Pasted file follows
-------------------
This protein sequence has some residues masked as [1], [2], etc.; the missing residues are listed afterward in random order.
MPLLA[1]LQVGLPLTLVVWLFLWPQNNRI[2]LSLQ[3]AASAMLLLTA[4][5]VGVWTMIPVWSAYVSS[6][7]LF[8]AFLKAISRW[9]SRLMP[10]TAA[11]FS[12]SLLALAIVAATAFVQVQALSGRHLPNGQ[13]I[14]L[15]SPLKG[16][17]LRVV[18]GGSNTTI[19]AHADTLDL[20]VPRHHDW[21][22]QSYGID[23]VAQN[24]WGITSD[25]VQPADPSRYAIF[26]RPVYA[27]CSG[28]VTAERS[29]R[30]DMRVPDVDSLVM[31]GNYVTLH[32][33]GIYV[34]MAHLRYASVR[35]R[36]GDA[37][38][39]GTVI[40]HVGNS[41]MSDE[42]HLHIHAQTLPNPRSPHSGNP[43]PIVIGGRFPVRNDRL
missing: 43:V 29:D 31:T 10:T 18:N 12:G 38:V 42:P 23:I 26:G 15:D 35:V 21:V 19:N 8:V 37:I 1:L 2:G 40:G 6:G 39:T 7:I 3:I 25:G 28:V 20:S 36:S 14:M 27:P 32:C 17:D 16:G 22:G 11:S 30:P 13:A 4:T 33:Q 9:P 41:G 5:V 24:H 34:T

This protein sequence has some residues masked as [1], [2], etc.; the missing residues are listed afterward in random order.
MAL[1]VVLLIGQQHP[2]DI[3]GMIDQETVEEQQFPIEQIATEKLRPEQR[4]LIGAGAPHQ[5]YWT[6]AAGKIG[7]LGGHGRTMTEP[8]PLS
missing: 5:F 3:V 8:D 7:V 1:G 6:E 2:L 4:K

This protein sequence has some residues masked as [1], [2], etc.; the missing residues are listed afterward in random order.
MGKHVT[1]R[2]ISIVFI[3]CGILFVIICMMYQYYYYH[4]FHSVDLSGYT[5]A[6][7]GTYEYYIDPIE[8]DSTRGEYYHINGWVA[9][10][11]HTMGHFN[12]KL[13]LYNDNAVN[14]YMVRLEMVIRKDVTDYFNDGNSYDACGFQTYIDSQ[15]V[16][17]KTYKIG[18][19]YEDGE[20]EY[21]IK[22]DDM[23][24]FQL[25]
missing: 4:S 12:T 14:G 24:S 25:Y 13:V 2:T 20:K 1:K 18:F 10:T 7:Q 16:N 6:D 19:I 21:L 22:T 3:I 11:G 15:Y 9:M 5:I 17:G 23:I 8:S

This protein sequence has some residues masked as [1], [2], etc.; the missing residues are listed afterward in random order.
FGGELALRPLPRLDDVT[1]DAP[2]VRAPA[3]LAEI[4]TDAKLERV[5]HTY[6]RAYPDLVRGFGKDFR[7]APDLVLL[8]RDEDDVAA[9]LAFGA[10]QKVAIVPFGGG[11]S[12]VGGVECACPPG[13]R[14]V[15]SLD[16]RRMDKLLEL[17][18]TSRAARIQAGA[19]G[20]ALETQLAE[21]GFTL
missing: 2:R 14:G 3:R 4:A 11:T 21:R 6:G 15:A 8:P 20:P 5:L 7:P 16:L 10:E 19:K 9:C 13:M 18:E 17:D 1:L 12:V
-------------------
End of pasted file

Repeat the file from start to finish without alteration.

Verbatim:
This protein sequence has some residues masked as [1], [2], etc.; the missing residues are listed afterward in random order.
MPLLA[1]LQVGLPLTLVVWLFLWPQNNRI[2]LSLQ[3]AASAMLLLTA[4][5]VGVWTMIPVWSAYVSS[6][7]LF[8]AFLKAISRW[9]SRLMP[10]TAA[11]FS[12]SLLALAIVAATAFVQVQALSGRHLPNGQ[13]I[14]L[15]SPLKG[16][17]LRVV[18]GGSNTTI[19]AHADTLDL[20]VPRHHDW[21][22]QSYGID[23]VAQN[24]WGITSD[25]VQPADPSRYAIF[26]RPVYA[27]CSG[28]VTAERS[29]R[30]DMRVPDVDSLVM[31]GNYVTLH[32][33]GIYV[34]MAHLRYASVR[35]R[36]GDA[37][38][39]GTVI[40]HVGNS[41]MSDE[42]HLHIHAQTLPNPRSPHSGNP[43]PIVIGGRFPVRNDRL
missing: 43:V 29:D 31:T 10:T 18:N 12:G 38:V 42:P 23:I 26:G 15:D 35:V 21:V 19:N 8:V 37:I 1:L 2:G 40:G 6:G 39:T 7:I 3:I 25:G 28:V 20:S 36:S 14:M 27:P 32:C 17:D 16:G 22:G 11:S 30:P 13:A 4:T 33:Q 9:P 41:G 5:V 24:H 34:T

This protein sequence has some residues masked as [1], [2], etc.; the missing residues are listed afterward in random order.
MAL[1]VVLLIGQQHP[2]DI[3]GMIDQETVEEQQFPIEQIATEKLRPEQR[4]LIGAGAPHQ[5]YWT[6]AAGKIG[7]LGGHGRTMTEP[8]PLS
missing: 5:F 3:V 8:D 7:V 1:G 6:E 2:L 4:K

This protein sequence has some residues masked as [1], [2], etc.; the missing residues are listed afterward in random order.
MGKHVT[1]R[2]ISIVFI[3]CGILFVIICMMYQYYYYH[4]FHSVDLSGYT[5]A[6][7]GTYEYYIDPIE[8]DSTRGEYYHINGWVA[9][10][11]HTMGHFN[12]KL[13]LYNDNAVN[14]YMVRLEMVIRKDVTDYFNDGNSYDACGFQTYIDSQ[15]V[16][17]KTYKIG[18][19]YEDGE[20]EY[21]IK[22]DDM[23][24]FQL[25]
missing: 4:S 12:T 14:G 24:S 25:Y 13:V 2:T 20:K 1:K 18:F 10:T 7:Q 16:N 6:D 19:I 21:L 22:T 3:I 11:G 15:Y 9:M 5:I 17:G 23:I 8:S

This protein sequence has some residues masked as [1], [2], etc.; the missing residues are listed afterward in random order.
FGGELALRPLPRLDDVT[1]DAP[2]VRAPA[3]LAEI[4]TDAKLERV[5]HTY[6]RAYPDLVRGFGKDFR[7]APDLVLL[8]RDEDDVAA[9]LAFGA[10]QKVAIVPFGGG[11]S[12]VGGVECACPPG[13]R[14]V[15]SLD[16]RRMDKLLEL[17][18]TSRAARIQAGA[19]G[20]ALETQLAE[21]GFTL
missing: 2:R 14:G 3:R 4:A 11:T 21:R 6:G 15:A 8:P 20:P 5:L 7:P 16:L 10:E 19:K 9:C 13:M 18:E 17:D 1:L 12:V